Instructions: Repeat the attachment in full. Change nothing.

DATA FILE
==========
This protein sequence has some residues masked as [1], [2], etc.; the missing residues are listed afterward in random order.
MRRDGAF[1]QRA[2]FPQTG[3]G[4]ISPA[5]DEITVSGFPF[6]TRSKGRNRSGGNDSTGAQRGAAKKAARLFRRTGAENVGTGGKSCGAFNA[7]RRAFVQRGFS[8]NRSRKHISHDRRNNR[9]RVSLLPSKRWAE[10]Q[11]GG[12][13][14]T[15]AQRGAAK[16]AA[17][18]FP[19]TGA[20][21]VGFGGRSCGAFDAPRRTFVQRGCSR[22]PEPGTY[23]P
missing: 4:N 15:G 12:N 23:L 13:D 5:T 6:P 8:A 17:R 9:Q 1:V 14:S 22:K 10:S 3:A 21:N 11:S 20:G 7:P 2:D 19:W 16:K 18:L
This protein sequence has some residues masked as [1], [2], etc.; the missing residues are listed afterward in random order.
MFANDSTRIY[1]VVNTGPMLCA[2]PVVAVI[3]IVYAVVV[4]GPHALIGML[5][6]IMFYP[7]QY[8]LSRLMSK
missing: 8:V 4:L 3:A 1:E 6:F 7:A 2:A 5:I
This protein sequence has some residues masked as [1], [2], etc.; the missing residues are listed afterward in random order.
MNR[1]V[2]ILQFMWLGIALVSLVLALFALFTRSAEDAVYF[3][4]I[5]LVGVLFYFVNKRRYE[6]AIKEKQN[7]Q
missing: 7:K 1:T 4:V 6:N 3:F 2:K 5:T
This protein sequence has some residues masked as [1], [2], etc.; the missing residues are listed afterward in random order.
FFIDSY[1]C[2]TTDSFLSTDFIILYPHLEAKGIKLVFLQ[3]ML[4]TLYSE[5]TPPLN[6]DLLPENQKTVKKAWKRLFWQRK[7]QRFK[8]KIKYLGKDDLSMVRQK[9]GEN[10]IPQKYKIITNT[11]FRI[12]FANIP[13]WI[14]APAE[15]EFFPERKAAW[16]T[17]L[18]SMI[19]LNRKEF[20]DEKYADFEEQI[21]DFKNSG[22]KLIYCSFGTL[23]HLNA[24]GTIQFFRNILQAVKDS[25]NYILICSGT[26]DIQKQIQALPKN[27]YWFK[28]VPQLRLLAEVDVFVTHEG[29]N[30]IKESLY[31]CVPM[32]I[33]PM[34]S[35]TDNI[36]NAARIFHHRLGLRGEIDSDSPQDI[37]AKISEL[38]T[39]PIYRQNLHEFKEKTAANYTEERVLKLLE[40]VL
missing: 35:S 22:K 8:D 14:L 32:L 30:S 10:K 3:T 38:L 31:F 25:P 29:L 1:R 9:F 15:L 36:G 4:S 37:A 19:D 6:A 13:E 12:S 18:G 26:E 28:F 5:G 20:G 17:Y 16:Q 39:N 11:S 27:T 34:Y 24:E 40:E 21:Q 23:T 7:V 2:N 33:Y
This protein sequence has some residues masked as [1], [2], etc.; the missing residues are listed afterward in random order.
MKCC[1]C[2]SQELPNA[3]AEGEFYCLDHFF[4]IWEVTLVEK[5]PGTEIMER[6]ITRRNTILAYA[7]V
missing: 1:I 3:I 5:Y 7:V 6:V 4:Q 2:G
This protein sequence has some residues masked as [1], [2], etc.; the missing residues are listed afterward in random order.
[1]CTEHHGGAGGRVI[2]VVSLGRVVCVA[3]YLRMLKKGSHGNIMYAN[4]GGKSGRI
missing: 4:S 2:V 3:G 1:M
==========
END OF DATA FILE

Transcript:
This protein sequence has some residues masked as [1], [2], etc.; the missing residues are listed afterward in random order.
MRRDGAF[1]QRA[2]FPQTG[3]G[4]ISPA[5]DEITVSGFPF[6]TRSKGRNRSGGNDSTGAQRGAAKKAARLFRRTGAENVGTGGKSCGAFNA[7]RRAFVQRGFS[8]NRSRKHISHDRRNNR[9]RVSLLPSKRWAE[10]Q[11]GG[12][13][14]T[15]AQRGAAK[16]AA[17][18]FP[19]TGA[20][21]VGFGGRSCGAFDAPRRTFVQRGCSR[22]PEPGTY[23]P
missing: 4:N 15:G 12:N 23:L 13:D 5:T 6:P 8:A 17:R 9:Q 1:V 14:S 22:K 10:S 3:A 21:N 11:S 20:G 7:P 2:D 19:W 16:K 18:L
This protein sequence has some residues masked as [1], [2], etc.; the missing residues are listed afterward in random order.
MFANDSTRIY[1]VVNTGPMLCA[2]PVVAVI[3]IVYAVVV[4]GPHALIGML[5][6]IMFYP[7]QY[8]LSRLMSK
missing: 8:V 4:L 3:A 1:E 6:F 7:A 2:A 5:I
This protein sequence has some residues masked as [1], [2], etc.; the missing residues are listed afterward in random order.
MNR[1]V[2]ILQFMWLGIALVSLVLALFALFTRSAEDAVYF[3][4]I[5]LVGVLFYFVNKRRYE[6]AIKEKQN[7]Q
missing: 7:K 1:T 4:V 6:N 3:F 2:K 5:T
This protein sequence has some residues masked as [1], [2], etc.; the missing residues are listed afterward in random order.
FFIDSY[1]C[2]TTDSFLSTDFIILYPHLEAKGIKLVFLQ[3]ML[4]TLYSE[5]TPPLN[6]DLLPENQKTVKKAWKRLFWQRK[7]QRFK[8]KIKYLGKDDLSMVRQK[9]GEN[10]IPQKYKIITNT[11]FRI[12]FANIP[13]WI[14]APAE[15]EFFPERKAAW[16]T[17]L[18]SMI[19]LNRKEF[20]DEKYADFEEQI[21]DFKNSG[22]KLIYCSFGTL[23]HLNA[24]GTIQFFRNILQAVKDS[25]NYILICSGT[26]DIQKQIQALPKN[27]YWFK[28]VPQLRLLAEVDVFVTHEG[29]N[30]IKESLY[31]CVPM[32]I[33]PM[34]S[35]TDNI[36]NAARIFHHRLGLRGEIDSDSPQDI[37]AKISEL[38]T[39]PIYRQNLHEFKEKTAANYTEERVLKLLE[40]VL
missing: 35:S 22:K 8:D 14:L 32:L 30:S 10:K 3:T 38:L 31:F 25:P 29:L 1:R 9:F 15:L 36:G 4:S 37:A 19:D 6:A 13:E 12:S 18:G 26:E 28:F 5:G 20:G 17:Y 16:Q 39:N 11:S 27:T 34:Y 24:E 40:E 21:Q 23:T 7:V 2:N 33:Y
This protein sequence has some residues masked as [1], [2], etc.; the missing residues are listed afterward in random order.
MKCC[1]C[2]SQELPNA[3]AEGEFYCLDHFF[4]IWEVTLVEK[5]PGTEIMER[6]ITRRNTILAYA[7]V
missing: 1:I 3:I 5:Y 7:V 6:V 4:Q 2:G
This protein sequence has some residues masked as [1], [2], etc.; the missing residues are listed afterward in random order.
[1]CTEHHGGAGGRVI[2]VVSLGRVVCVA[3]YLRMLKKGSHGNIMYAN[4]GGKSGRI
missing: 4:S 2:V 3:G 1:M